Yesterday I got into a discussion/debate with a number of commenters about a recent post in which a woman shared correspondence between her and a man she met on Tinder. The man wrote her a detailed email explaining that whilst he very much liked her, he wasn't attracted to her body because it was fat. The woman responded to him in her blog in an angry message explaining why he could kiss her arse.
I think (believe, know) the woman had every right to respond with whichever words she chose to the man in question. What alarms me is that she chose to do it publicly.
The woman is not alone. Recently Em Rusciano, a columnist I greatly admire and like personally, published a column about an awful man on Tinder who body shamed a potential date. Again, the correspondence was shared.
And Em is also not alone. This is a huge trend in social media at the moment. When people receive private correspondence that they do not like, or find hurtful or abusive, they share it online. And I'm not stupid. I understand the reasoning. There is an intense desire to shame the person involved, to expose them for the nasty piece of work they are. And there is an empowerment in shaming someone who has hurt you. It feels good to get it out in the open, and receive approbation and affirmation from countless strangers.
But that doesn't make it right. I don't believe it is okay to share personal correspondence online.
For one thing, we all make mistakes. We all hurt people. No, we are not all arseholes, but even arseholes are not arseholes all the time. If you feel it is okay to shame someone else, then you have to be prepared to be shamed yourself. And how would you feel if your own personal correspondence was shared? If you were nasty to a lover, or friend, in an unwise, unguarded moment, and they shared your text or email with the entire world?
And if you answer "I wouldn't care, because I wouldn't do that, and if I did I would deserve it," then ask yourself carefully: have you really never written anything of which you have been ashamed? Have you really never made fun of someone behind their back, or shot off an angry text, or been cruel? Have you really never done anything to which someone else could take offence?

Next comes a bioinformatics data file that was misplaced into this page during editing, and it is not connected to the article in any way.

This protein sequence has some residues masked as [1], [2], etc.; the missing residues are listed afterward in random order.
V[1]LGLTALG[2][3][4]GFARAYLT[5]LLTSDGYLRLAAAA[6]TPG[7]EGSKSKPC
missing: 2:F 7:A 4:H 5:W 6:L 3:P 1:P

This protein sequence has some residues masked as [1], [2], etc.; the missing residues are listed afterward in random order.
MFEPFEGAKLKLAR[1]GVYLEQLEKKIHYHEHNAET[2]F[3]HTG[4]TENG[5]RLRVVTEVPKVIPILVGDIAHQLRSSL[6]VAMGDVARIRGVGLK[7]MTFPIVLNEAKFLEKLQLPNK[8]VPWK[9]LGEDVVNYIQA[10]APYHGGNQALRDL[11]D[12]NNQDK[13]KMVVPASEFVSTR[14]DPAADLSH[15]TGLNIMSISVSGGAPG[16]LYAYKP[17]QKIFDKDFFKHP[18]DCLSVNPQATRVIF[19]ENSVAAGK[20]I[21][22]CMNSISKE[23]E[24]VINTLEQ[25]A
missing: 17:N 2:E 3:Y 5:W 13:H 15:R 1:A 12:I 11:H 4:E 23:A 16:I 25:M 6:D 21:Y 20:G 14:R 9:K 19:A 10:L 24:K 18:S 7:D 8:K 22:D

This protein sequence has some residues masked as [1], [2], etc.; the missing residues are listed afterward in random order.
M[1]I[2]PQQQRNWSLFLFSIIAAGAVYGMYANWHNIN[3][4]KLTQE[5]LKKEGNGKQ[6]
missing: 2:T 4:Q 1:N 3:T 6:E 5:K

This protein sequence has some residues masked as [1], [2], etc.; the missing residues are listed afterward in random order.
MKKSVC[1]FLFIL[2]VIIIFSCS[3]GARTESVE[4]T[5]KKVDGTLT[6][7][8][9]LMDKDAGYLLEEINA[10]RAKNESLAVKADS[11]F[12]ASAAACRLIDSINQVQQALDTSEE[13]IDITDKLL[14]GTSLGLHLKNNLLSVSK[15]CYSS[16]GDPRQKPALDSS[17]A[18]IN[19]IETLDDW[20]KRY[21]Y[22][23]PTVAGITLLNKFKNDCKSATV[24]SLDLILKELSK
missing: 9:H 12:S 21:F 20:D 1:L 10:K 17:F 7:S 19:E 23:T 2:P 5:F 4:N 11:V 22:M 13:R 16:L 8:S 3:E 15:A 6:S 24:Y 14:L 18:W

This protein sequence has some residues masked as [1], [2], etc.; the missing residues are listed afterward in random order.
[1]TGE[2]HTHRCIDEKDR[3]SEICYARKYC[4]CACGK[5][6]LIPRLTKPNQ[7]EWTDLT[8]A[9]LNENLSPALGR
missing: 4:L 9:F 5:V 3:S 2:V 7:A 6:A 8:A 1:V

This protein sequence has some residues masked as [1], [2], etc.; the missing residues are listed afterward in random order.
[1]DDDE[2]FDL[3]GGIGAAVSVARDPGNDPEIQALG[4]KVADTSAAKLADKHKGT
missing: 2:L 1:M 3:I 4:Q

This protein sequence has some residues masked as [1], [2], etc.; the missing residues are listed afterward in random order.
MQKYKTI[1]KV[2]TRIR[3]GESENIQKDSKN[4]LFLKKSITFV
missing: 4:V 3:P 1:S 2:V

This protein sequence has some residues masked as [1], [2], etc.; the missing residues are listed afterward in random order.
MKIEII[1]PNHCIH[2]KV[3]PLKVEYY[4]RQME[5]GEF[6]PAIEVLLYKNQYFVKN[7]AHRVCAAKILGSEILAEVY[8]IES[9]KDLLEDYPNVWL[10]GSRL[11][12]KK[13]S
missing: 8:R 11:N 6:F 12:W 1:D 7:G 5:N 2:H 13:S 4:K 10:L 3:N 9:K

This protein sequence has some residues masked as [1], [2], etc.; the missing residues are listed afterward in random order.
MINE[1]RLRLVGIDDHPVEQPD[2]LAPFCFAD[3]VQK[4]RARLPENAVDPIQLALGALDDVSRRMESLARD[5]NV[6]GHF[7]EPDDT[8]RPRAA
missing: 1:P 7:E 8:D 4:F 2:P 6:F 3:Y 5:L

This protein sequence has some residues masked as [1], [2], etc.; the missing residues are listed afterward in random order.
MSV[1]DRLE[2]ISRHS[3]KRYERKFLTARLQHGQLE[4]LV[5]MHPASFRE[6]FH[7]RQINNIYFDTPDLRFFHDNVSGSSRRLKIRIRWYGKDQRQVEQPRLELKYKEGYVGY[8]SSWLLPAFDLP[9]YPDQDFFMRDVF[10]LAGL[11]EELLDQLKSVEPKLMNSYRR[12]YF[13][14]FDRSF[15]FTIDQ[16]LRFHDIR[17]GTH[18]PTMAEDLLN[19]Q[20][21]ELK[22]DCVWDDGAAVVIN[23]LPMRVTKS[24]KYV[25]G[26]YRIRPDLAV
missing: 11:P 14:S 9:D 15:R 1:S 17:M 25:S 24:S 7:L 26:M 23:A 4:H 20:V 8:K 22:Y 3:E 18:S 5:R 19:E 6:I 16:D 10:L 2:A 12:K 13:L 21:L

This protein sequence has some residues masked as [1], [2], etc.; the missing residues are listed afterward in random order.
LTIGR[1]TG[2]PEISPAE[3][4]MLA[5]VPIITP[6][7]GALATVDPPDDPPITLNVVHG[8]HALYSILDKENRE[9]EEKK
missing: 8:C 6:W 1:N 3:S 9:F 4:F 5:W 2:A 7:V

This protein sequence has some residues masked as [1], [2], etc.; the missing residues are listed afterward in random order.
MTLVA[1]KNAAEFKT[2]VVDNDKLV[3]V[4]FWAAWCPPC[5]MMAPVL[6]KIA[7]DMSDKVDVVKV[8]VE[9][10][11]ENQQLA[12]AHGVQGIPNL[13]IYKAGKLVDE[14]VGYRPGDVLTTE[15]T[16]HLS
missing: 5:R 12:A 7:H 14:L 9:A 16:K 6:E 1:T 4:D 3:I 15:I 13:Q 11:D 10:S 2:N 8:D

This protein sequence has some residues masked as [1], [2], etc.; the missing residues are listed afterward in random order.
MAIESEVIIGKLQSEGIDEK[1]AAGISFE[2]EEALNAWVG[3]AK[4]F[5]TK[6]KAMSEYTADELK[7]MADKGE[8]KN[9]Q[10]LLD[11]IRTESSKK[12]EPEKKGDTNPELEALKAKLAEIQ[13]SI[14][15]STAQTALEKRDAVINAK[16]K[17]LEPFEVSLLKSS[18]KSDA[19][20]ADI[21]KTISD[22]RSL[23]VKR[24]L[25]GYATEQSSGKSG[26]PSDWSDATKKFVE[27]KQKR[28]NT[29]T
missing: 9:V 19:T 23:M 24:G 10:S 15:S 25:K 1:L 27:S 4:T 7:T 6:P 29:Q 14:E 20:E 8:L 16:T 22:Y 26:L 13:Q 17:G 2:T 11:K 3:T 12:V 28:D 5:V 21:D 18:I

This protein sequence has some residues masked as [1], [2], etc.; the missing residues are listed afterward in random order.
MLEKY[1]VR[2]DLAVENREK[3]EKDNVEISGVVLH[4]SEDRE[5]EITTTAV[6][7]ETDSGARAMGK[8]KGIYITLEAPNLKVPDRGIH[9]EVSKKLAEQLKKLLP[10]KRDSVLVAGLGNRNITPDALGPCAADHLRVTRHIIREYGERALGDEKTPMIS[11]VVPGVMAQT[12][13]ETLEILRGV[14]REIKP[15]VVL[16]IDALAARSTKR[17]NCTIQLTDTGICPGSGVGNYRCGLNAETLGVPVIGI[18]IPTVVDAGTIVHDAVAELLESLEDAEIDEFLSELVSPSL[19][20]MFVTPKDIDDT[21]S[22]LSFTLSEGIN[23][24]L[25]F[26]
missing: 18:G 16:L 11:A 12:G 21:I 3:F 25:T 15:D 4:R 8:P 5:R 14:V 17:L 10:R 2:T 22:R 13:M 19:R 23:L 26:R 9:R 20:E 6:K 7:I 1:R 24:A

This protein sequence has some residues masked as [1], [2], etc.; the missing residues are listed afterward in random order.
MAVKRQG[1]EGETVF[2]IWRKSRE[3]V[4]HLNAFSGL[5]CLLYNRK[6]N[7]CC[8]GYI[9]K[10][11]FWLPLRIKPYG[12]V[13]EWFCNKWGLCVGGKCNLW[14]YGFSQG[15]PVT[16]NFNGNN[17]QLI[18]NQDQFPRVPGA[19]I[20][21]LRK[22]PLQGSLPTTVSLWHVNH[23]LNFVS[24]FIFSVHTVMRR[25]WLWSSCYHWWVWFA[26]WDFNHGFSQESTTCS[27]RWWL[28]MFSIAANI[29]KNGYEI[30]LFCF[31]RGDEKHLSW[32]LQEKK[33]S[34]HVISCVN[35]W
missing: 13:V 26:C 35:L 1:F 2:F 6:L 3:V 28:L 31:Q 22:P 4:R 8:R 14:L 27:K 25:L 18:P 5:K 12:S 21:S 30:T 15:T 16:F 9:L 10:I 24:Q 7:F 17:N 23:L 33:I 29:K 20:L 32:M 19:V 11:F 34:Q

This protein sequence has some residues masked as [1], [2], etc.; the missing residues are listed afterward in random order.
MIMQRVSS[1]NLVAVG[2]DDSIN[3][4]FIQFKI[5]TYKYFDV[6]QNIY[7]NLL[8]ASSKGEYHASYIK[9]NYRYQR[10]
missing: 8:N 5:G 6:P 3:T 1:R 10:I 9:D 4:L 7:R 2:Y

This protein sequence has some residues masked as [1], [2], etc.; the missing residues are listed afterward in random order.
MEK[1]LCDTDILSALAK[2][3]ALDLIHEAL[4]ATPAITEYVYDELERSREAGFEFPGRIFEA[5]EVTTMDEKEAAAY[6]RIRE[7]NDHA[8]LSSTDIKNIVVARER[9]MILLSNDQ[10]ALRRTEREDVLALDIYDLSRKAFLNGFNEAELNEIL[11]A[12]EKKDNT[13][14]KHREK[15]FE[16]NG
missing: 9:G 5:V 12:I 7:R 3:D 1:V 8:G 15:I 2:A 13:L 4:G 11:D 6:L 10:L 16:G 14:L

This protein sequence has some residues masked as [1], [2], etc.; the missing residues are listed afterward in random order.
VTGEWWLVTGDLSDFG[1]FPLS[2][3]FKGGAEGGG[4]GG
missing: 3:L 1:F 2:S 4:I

And even if you answer no, think about this. Do we want a world where people jump online every time they are disgruntled? Where we no longer deal with personal issues between ourselves, but take them into the public arena for the world to referee? We try to teach our children to work through their differences without running to their parents or teachers, and yet what are we teaching them by racing to the internet every time when we have a dispute with another person?
If a person offends you, deal with them. Tell them how you feel. And if they continue to upset you, block them. Delete their messages. When you block someone they don't exist anymore. They are gone. It is a very powerful tool.
And obviously if they are threatening or harassing you, go to the police. Take out a restraining order. Threaten them with legal action. If a person is dangerous, you're certainly not going to protect yourself by shaming them publicly.
There are undoubtedly some situations in which disclosure is in the best interests of the public, for example when they involve authority figures or criminal activities or threats to public safety. But to have 'running to social media' as the default position for issues between two individuals creates all sorts of problems. We will become a society in which the morality is held externally, in the Greek chorus of the online world. And we will lose our personal resilience, to be able to deal with interpersonal difficulties without the assistance and intervention of a thousand strangers.
I know most people will disagree with me. But you can also rest assured that any personal correspondence sent to me will remain private. And I bet that even those who disagree with me will find that